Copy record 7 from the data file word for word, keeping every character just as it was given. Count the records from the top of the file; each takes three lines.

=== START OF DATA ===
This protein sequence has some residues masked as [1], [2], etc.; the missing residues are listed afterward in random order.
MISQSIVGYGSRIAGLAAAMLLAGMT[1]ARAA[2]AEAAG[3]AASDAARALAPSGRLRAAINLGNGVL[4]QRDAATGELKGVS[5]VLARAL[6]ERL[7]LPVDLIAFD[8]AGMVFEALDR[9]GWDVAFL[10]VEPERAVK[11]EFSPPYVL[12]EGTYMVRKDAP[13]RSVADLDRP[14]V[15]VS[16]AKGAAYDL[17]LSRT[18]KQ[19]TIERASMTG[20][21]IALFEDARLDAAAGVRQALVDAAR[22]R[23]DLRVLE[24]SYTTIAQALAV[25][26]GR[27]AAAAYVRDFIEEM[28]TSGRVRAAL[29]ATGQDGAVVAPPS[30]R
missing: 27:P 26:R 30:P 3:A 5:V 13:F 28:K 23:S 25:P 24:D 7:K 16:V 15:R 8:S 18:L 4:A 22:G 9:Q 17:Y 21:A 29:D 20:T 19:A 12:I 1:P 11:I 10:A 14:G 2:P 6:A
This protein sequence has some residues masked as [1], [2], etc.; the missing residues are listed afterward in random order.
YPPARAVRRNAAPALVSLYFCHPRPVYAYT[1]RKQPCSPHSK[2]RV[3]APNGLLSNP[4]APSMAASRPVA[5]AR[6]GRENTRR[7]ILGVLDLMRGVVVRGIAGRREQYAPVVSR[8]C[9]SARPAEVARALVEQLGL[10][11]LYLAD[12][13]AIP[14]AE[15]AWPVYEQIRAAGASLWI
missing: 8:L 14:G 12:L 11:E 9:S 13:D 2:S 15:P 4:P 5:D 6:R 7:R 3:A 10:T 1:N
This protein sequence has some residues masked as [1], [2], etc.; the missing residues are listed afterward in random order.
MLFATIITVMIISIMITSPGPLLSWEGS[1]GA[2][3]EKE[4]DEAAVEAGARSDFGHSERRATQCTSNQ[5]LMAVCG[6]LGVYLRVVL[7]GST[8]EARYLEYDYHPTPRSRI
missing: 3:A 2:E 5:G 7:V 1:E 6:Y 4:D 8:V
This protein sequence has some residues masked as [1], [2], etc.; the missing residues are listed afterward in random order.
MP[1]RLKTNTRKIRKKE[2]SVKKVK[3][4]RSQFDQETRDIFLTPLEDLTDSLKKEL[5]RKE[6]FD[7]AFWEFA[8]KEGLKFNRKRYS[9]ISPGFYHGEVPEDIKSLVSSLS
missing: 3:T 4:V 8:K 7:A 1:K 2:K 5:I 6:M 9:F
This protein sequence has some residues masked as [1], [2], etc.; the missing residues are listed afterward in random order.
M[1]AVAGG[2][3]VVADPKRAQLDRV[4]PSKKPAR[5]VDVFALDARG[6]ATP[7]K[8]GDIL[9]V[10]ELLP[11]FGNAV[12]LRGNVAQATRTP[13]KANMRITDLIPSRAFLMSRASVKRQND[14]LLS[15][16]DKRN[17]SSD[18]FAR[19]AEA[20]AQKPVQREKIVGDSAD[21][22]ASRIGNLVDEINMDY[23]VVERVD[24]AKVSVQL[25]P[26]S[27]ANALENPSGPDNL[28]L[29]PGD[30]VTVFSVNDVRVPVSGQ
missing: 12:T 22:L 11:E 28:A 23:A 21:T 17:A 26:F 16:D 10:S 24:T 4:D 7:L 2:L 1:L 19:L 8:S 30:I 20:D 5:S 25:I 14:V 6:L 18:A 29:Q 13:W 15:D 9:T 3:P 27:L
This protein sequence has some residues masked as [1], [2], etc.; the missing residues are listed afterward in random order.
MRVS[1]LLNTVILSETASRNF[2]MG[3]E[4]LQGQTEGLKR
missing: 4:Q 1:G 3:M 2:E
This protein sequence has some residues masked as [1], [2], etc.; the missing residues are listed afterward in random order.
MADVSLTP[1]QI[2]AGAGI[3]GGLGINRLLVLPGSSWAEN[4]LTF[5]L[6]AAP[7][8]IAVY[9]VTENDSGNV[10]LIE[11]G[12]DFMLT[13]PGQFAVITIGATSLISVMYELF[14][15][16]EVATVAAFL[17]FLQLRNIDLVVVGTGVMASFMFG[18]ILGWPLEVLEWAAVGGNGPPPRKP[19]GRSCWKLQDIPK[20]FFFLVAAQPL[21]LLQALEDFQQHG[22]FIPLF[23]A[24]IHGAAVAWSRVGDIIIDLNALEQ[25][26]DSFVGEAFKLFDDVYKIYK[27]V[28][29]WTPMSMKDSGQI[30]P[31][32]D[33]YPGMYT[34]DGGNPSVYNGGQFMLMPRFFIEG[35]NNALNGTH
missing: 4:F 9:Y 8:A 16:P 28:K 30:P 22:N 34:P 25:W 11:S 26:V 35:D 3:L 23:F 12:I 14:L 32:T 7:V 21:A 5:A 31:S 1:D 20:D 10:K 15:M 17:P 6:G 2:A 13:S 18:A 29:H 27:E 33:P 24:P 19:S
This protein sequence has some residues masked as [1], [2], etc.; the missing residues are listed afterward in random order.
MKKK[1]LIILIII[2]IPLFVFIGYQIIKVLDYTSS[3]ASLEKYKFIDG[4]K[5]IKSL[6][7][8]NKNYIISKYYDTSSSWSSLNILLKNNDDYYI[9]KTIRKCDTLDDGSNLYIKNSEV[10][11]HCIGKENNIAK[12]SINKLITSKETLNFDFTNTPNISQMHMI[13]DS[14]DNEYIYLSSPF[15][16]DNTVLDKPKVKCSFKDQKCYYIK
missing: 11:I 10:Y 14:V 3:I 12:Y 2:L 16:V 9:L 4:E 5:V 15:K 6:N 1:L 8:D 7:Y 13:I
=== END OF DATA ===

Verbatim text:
This protein sequence has some residues masked as [1], [2], etc.; the missing residues are listed afterward in random order.
MADVSLTP[1]QI[2]AGAGI[3]GGLGINRLLVLPGSSWAEN[4]LTF[5]L[6]AAP[7][8]IAVY[9]VTENDSGNV[10]LIE[11]G[12]DFMLT[13]PGQFAVITIGATSLISVMYELF[14][15][16]EVATVAAFL[17]FLQLRNIDLVVVGTGVMASFMFG[18]ILGWPLEVLEWAAVGGNGPPPRKP[19]GRSCWKLQDIPK[20]FFFLVAAQPL[21]LLQALEDFQQHG[22]FIPLF[23]A[24]IHGAAVAWSRVGDIIIDLNALEQ[25][26]DSFVGEAFKLFDDVYKIYK[27]V[28][29]WTPMSMKDSGQI[30]P[31][32]D[33]YPGMYT[34]DGGNPSVYNGGQFMLMPRFFIEG[35]NNALNGTH
missing: 4:F 9:Y 8:A 16:P 28:K 30:P 22:N 34:P 25:W 11:S 26:V 35:D 3:L 23:F 12:I 14:L 32:T 7:V 21:A 5:A 31:S 1:D 20:D 10:K 15:M 17:P 6:G 2:A 13:S 18:A 29:H 27:E 33:P 24:P 19:S